Kyodo News: Japan’s new tourism minister said Tuesday he will consider when to resume the government’s “Go To Travel” subsidy program for the promotion of domestic tourism that has been hit by the CCP virus pandemic, following the full lifting of the Emergency Declaration last week. “We will consider the situation regarding novel coronavirus infections and consider when to resume the program,” said Tetsuo Saito. “It is a program crucial for the recovery of tourist sites and local economies.”
In July last year, the government launched the Go To Travel campaign to subsidize up to half of travelers’ expenses, but the program was suspended nationwide in December due to a resurgence of CCP virus infections.
5. Price Hikes on Building Materials and Other Housing-Related Products Raise Concerns About Consumer Recovery
According to NHK on Tuesday, although the “Emergency Declaration” has been fully lifted and economic activities are expected to recover, but there are concerns about price hikes of various products due to the soaring prices of raw materials. In the housing and interior design industries, the prices of building materials and wallpaper have risen one after another, and experts point out that the “high prices” related to housing may put a damper on the recovery of consumption.
Against the backdrop of people spending more time at home due to telework and other factors, the number of housing and condominium starts continues to exceed that of the previous year, and demand for remodeling is expected to rise. However, the prices of various products for building materials for houses and condominiums have been raised due to the continuous rise in the prices of raw materials such as lumber, iron ore, and aluminum.
The reason for the price hike is common: demand is growing rapidly in the U.S. and China, which have taken the lead in economic recovery, and the price of raw materials and the cost of securing containers for transportation is rising. Experts point out that “before Japan’s economy recovers, prices continue to rise due to overseas factors, a situation that could put a damper on the future recovery of consumption.”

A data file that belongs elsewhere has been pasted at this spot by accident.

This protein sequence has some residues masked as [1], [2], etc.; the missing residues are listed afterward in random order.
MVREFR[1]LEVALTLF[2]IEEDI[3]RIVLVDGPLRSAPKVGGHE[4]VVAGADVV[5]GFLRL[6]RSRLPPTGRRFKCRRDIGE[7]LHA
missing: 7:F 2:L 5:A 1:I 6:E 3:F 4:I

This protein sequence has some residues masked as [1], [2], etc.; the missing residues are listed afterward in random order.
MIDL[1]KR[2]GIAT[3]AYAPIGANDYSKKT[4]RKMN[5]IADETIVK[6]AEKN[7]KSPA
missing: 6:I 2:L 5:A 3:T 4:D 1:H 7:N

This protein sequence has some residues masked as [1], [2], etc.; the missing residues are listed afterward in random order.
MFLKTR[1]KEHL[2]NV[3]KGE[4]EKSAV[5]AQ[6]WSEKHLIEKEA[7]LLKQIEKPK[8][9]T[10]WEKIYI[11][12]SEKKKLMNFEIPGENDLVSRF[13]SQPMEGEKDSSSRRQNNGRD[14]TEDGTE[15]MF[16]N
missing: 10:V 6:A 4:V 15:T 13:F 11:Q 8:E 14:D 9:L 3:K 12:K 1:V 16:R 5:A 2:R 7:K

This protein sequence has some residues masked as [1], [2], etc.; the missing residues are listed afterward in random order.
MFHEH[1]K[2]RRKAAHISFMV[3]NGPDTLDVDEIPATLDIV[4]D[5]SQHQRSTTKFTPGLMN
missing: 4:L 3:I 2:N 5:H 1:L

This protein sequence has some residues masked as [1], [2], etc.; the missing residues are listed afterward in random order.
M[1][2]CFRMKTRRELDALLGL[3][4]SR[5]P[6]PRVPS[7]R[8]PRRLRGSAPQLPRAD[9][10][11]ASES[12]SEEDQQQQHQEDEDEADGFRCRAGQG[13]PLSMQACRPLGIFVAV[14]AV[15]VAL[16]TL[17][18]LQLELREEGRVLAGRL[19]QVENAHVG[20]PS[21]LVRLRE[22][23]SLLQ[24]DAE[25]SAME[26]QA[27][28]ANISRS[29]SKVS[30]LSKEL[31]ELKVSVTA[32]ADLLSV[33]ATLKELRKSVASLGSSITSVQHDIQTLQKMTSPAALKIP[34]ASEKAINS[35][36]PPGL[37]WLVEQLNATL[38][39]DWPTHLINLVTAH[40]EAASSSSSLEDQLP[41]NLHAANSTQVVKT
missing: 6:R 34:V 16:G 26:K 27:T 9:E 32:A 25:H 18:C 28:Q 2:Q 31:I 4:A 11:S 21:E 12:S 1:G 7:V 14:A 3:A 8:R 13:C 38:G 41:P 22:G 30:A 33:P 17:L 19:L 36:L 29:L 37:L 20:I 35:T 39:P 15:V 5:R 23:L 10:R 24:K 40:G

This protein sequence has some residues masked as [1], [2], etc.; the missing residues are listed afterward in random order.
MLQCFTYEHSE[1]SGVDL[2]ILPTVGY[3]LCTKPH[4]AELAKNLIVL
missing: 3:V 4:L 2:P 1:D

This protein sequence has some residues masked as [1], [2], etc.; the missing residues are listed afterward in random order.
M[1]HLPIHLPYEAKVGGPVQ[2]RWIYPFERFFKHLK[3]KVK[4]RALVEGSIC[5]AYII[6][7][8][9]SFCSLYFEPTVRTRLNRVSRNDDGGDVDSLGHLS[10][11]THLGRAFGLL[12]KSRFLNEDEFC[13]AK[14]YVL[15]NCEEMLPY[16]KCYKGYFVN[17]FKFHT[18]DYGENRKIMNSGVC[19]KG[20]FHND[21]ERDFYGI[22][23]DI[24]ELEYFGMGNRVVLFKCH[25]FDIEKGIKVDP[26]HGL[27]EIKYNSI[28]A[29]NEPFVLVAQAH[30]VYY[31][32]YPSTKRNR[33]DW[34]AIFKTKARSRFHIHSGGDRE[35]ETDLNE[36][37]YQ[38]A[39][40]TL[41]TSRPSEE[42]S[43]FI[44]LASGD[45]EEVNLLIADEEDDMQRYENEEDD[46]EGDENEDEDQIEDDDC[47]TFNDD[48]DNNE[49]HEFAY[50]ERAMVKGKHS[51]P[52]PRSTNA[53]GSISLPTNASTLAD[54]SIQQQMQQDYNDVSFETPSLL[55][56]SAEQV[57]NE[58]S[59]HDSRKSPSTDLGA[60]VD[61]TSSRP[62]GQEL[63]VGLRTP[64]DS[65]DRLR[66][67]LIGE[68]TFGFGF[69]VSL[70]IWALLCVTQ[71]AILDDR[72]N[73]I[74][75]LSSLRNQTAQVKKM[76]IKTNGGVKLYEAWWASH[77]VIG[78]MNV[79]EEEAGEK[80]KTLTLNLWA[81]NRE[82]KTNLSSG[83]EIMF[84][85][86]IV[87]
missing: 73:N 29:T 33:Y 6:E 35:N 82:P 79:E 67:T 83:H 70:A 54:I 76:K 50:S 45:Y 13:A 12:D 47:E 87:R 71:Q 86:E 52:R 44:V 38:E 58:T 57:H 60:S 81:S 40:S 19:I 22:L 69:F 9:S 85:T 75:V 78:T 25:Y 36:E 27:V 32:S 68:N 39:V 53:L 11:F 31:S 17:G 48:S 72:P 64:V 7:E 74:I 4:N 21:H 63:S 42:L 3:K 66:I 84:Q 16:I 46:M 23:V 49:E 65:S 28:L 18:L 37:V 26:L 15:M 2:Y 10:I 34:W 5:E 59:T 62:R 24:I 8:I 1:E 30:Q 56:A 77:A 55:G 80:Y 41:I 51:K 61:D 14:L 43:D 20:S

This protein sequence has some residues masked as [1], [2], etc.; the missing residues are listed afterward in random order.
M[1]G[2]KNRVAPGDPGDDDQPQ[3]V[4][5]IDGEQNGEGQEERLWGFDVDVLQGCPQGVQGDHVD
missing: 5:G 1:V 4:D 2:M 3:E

6. Japan Prime Minister Kishida Gets Biden’s “Strong” Commitment on Senkaku Defense
Japan’s new Prime Minister Fumio Kishida said Tuesday he received “strong words of commitment” from U.S. President Joe Biden on Washington’s promise to defend the Senkaku Islands in the East China Sea, Kyodo News reported. The CCP claims the Japan-administered uninhabited islets and calls them Diaoyu, one of several areas of concern among the United States and its allies over Beijing’s growing assertiveness in regional waters.
In separate calls with Biden and Australian Prime Minister Scott Morrison, Kishida affirmed cooperation on efforts to realize a “free and open Indo-Pacific” region, the Japanese Foreign Ministry said. Kishida’s call with Biden was his first with a foreign leader since taking office on Monday. Biden strongly committed “to the defense of Japan, including the application of Article 5 of the Japan-U.S. security treaty to the Senkakus,” Kishida told reporters after their roughly 20-minute conversation. Article 5 states Washington will defend territories under Tokyo’s administration from armed attack. Beijing often sends coast guard ships near the Senkakus despite Tokyo’s protests.
A former foreign minister, Kishida said in a press conference on Monday that China is a valuable trade partner but Japan will “say what needs to be said” regarding what he called Beijing’s shortcomings in upholding freedom, democracy and the rule of law.
【Himalaya Japan Galaxy- Alpha Planet】